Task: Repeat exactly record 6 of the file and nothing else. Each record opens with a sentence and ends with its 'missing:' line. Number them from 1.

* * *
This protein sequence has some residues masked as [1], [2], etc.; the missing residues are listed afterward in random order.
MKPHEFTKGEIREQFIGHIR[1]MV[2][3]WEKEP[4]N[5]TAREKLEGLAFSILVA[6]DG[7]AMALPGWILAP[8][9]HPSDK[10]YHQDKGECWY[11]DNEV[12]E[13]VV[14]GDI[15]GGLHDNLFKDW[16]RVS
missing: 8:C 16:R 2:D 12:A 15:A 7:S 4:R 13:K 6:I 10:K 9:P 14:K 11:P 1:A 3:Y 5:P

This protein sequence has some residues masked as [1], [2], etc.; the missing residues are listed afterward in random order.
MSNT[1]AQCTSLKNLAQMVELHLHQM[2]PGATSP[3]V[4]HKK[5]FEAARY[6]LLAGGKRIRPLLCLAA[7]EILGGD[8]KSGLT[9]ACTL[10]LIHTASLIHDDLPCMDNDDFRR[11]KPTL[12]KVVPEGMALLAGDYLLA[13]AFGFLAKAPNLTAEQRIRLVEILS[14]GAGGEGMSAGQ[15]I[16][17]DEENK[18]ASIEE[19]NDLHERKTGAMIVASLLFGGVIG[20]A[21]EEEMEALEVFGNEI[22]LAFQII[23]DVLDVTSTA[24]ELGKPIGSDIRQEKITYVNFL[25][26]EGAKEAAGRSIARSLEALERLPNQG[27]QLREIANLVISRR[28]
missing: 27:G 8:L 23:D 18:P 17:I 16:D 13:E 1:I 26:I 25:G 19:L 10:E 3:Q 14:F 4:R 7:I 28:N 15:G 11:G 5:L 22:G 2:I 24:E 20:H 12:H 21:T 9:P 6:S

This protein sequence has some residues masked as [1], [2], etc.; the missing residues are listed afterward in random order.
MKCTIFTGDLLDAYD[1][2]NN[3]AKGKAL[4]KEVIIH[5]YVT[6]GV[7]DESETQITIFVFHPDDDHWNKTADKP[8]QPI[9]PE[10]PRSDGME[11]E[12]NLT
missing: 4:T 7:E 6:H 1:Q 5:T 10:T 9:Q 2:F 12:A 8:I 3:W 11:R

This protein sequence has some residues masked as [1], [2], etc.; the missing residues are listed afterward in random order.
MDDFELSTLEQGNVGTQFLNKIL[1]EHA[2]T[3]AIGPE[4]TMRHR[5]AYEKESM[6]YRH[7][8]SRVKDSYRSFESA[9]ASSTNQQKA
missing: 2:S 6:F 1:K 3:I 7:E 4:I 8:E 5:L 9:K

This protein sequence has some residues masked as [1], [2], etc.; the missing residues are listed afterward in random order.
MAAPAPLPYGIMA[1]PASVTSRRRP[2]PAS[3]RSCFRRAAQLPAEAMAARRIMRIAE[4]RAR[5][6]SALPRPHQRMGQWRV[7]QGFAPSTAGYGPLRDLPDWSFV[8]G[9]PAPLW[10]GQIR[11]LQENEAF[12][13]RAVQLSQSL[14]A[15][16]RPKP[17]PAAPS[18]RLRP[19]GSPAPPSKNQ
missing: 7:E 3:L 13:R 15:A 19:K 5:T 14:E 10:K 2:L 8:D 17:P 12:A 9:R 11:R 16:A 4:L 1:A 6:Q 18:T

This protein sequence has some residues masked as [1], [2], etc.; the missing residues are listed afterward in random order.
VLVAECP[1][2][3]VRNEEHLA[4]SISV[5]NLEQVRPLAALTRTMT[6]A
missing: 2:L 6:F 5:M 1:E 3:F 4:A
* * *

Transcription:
This protein sequence has some residues masked as [1], [2], etc.; the missing residues are listed afterward in random order.
VLVAECP[1][2][3]VRNEEHLA[4]SISV[5]NLEQVRPLAALTRTMT[6]A
missing: 2:L 6:F 5:M 1:E 3:F 4:A